President Joe Biden and Vice President Kamala Harris receive an update on the fight against the coronavirus disease (COVID-19) pandemic as they visit the Centers for Disease Control and Prevention (CDC) in Atlanta, Georgia, U.S., March 19, 2021.
Carlos Barria | Reuters
President Joe Biden’s first budget proposal would give the largest funding boost in nearly two decades to the agency most closely tracking the coronavirus pandemic, his administration said Friday.
The budget blueprint for fiscal 2022 would include $8.7 billion in discretionary funding for the Centers for Disease Control and Prevention, according to budget documents shared by the Office of Management and Budget.
The agency said that budget bump would build on the CDC investments doled out in the American Rescue Plan, the $1.9 trillion Covid relief plan that Biden signed into law in March.
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The new funding would be used to “support core public health capacity improvements in States and Territories, modernize public health data collection nationwide, train new epidemiologists and other public health experts, and rebuild international capacity to detect, prepare for, and respond to emerging global threats,” the OMB said.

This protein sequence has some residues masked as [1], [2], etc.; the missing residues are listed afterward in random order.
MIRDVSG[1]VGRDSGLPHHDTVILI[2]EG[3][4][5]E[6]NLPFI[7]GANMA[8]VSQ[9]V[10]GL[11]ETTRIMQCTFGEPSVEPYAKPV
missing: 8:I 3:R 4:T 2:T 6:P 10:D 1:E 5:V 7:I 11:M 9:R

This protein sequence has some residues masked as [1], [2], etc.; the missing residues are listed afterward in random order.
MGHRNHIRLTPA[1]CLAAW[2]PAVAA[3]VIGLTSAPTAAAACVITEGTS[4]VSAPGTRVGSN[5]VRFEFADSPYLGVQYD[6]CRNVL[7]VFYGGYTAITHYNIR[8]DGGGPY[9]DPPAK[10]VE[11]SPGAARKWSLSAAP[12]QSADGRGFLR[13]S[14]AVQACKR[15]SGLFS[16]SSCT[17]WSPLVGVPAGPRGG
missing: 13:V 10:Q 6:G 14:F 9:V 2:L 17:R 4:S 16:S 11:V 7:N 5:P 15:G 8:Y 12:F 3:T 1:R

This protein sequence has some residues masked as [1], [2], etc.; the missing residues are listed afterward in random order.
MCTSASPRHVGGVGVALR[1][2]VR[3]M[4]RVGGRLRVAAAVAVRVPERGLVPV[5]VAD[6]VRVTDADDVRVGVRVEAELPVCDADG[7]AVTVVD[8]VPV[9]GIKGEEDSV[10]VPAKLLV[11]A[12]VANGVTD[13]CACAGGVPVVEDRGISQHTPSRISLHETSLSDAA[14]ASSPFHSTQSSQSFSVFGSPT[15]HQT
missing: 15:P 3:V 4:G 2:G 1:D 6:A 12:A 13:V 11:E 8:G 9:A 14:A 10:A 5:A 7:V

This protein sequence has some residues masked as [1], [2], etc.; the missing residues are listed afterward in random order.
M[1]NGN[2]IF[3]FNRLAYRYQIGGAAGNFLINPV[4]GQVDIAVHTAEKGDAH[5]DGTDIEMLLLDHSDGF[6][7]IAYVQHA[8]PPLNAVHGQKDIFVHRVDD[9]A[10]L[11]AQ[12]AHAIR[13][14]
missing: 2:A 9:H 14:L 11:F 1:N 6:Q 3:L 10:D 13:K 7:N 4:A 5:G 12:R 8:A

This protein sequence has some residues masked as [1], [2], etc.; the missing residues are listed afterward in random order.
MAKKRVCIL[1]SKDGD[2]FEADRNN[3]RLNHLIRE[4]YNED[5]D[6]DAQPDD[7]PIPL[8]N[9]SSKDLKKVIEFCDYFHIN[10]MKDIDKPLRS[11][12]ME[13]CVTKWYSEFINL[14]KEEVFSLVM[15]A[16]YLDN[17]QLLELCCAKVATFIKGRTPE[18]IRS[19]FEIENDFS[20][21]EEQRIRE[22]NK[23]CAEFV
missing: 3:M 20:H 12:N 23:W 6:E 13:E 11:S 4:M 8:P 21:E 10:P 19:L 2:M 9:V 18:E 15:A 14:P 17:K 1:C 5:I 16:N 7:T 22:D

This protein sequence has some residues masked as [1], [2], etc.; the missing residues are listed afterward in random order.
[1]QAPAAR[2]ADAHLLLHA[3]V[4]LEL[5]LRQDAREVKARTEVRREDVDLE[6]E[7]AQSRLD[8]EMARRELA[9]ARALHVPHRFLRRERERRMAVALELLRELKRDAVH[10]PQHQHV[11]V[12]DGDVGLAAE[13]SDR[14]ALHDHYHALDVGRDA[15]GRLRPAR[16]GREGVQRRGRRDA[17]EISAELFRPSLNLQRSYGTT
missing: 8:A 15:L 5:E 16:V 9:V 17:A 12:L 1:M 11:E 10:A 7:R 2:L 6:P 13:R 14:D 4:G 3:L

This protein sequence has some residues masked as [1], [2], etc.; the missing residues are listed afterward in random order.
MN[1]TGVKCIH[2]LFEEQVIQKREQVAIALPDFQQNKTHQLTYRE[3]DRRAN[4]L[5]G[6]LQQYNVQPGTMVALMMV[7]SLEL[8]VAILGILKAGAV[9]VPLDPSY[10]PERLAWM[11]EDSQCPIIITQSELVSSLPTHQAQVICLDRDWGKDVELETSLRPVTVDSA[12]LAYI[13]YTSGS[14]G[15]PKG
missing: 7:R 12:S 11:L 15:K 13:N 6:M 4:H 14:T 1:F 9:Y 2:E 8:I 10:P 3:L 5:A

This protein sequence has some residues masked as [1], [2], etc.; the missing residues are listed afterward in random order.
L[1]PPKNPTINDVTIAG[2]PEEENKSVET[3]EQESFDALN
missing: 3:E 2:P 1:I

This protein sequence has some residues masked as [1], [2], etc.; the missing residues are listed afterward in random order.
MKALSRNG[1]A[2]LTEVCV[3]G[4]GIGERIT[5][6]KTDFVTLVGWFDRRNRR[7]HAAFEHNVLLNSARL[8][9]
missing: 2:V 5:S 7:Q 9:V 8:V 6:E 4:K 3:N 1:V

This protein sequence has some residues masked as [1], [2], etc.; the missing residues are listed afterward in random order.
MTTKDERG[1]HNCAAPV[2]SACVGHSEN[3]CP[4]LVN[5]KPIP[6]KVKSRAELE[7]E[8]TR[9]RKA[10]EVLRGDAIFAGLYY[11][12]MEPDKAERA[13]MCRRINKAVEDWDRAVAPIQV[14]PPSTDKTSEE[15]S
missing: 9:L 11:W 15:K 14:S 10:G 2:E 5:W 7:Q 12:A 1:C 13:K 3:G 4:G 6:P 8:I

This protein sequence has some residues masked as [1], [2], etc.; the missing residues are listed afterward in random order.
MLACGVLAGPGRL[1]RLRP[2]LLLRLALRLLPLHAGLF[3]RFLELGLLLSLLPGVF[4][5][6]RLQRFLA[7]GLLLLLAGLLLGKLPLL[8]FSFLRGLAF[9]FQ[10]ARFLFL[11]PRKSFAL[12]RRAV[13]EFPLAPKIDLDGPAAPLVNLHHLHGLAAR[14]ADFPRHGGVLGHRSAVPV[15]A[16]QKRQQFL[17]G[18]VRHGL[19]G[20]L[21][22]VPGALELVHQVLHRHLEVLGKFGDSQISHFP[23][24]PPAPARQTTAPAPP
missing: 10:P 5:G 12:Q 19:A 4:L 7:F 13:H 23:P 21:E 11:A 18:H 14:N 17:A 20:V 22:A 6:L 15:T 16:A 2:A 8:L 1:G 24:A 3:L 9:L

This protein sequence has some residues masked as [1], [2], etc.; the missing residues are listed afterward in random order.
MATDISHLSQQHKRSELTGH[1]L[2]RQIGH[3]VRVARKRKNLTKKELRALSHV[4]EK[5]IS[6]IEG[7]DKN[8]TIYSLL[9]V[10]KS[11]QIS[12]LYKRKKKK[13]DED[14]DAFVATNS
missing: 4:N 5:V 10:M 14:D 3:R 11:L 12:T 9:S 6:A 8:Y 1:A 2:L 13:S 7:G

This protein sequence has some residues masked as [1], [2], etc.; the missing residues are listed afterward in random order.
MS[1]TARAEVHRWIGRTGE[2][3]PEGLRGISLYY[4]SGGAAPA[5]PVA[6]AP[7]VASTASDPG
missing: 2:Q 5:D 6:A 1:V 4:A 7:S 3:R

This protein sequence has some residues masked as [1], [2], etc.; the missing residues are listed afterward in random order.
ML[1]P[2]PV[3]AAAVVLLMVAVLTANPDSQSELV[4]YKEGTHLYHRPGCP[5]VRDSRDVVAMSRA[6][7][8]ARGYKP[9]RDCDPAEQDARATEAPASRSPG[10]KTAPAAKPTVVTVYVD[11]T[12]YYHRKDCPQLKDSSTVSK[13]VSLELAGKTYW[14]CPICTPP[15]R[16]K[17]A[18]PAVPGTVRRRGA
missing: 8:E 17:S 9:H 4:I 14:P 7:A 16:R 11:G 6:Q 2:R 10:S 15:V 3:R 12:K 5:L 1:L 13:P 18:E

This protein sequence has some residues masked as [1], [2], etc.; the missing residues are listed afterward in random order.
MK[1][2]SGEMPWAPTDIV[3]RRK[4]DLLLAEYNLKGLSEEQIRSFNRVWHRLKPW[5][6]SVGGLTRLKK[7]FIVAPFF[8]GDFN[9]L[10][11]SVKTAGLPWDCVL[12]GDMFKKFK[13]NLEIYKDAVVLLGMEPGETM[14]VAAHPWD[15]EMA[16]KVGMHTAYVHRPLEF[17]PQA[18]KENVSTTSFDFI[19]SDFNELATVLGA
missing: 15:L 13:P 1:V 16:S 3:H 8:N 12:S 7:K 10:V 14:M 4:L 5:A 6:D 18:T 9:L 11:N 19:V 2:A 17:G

While the CDC funding request is a big increase from recent years, it comprises just a small slice of Biden’s $6 trillion budget proposal for 2022. The request wraps in funding for a double-barreled, multitrillion-dollar economic overhaul plan that the president unveiled earlier this year.
More than 33 million Covid infections, and at least 593,466 deaths, have been reported in the U.S., according to data from Johns Hopkins University.
From before Covid was even officially labeled a pandemic, the CDC has issued guidance on how to slow or prevent the spread of the virus in different environments, from summer camps to nursing homes. The agency has now issued and updated more than 200 guidance documents, its website shows.
But the budget proposal would go beyond funding the agency’s disease-focused work.
The budget materials say $153 million would be allocated for the CDC’s Social Determinants of Health program to work on “improving health equity and data collection for racial and ethnic populations.”
The government would also provide $100 million for the CDC’s Climate and Health program as part of a $1.2 billion investment in strengthening resilience to wildfires, floods, droughts and other climate-related disasters.
The budget request for the Health and Human Services Department would double firearm violence prevention research at the CDC and the National Institutes of Health.
Overall, HHS is requesting $133.7 billion in discretionary funding — a $25.3 billion, or 23.4%, bump from the enacted budget of fiscal 2021.
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